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BOSS Basics

BOSS Basics by David Montarella

In our project, we had to be able to load and save information (in our case, dictionaries and ordered collections of users, projects, and permissions). To someone who has had little to no experience in the past with loading and saving external files, such as the case with me, getting started may seem a little daunting. Fortunately, smalltalk has a very easy way to handle this, Binary Object Storage (BOSS).

Before getting started, I should mention that the AppDevGuide in the doc folder (assuming you're still using visual works) has a good section on BOSS, so if you haven't gone over it in class yet, or have trouble with my case, it's a good help.

BOSS will let you save whole objects, and then load them back in later. This system is also useful aside from the ease, by the fact that they take up less space than some of the other storage methods (although you'll probably not be too worried about this).

Your first step should be installing the BOSS parcel. You can find it by going to the main visualworks window, then going to System, parcel manager, and then moving to the Application Development folder, and selecting the BOSS parcel. Load it in and you should be ready to go.

You may want to play around with BOSS before trying to implement it into your project. Creating a small easy program (or modifying your earlier individual assignments for the class) is a good way to get started without having to worry about some of the more complex issues that may come up on your more complex project.

Lets start with saving. The first step is to either start a data stream, or get a filename from the standard smalltalk dialogs. It is probably easiest to set this as a temporary variable, and most examples from the appdevguide and class do this as well. Next, you need to create the binary object storage. Again its good to set this as a temporary variable, then just set it to BinaryObjectStorage onNew: (data stream or filename here). There will be some other added on parts here depending on how you are going about it. If you're using a filename dialog (which I found the easiest to use), you'll have something that looks this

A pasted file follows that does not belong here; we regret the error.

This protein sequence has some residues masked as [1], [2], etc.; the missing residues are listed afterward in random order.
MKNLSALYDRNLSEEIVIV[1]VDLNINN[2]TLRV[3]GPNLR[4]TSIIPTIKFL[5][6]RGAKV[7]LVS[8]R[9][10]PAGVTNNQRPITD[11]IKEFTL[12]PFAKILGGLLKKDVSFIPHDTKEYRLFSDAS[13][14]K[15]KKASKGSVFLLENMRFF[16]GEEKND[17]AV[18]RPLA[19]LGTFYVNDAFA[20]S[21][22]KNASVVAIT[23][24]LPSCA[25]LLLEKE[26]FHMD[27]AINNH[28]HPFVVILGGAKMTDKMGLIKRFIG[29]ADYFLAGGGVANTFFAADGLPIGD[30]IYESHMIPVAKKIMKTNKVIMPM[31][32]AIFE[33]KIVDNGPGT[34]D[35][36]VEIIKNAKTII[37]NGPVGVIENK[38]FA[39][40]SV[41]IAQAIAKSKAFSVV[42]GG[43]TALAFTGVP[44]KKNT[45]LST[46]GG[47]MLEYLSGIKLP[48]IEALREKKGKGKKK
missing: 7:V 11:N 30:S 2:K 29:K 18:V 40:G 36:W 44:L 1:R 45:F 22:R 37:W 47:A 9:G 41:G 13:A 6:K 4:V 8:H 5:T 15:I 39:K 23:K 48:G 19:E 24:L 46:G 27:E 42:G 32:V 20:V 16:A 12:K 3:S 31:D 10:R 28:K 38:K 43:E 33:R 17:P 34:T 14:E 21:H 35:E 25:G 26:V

bos := BinaryObjectStorage onNew: filename(your temp variable from the filename dialog) asFilename writeStream.

The data stream typically has the asFilename writeStream part above where it is set to the variable, so when you create the binary object storage, you just have to have the onNew: message given the variable you set the data stream to.

Next use the nextPut: message on your binary object storage variable, and give it the object you want to save, like so
[bos nextPut: object] ensure: [bos close].
Make sure you don't forget the bos close portion.

Moving onto loading, it is similar in style to saving. Once again, if you're using the requestFileName dialog, set that to a temporary variable. Next you're going to create the binary object storage again, this time using the onOld: message rather than the onNew: from saving. Next, create another temporary variable and set this to your binary object storage contents.
ie if your binary object storage variable is bos, it should look like this
[temp := bos contents] ensure: [bos close].
then you can use this to get at your object. Assuming you only had one, you can just set your object to it like this
object := temp at: 1.
Obviously if you have more, you'll need to go through and set them where they are.

This is really the very basic and easy ways to save and load. If you need more advanced techniques, the appdevguide is always there, as well as google, although I've found googling very disappointing for smalltalk help in general.

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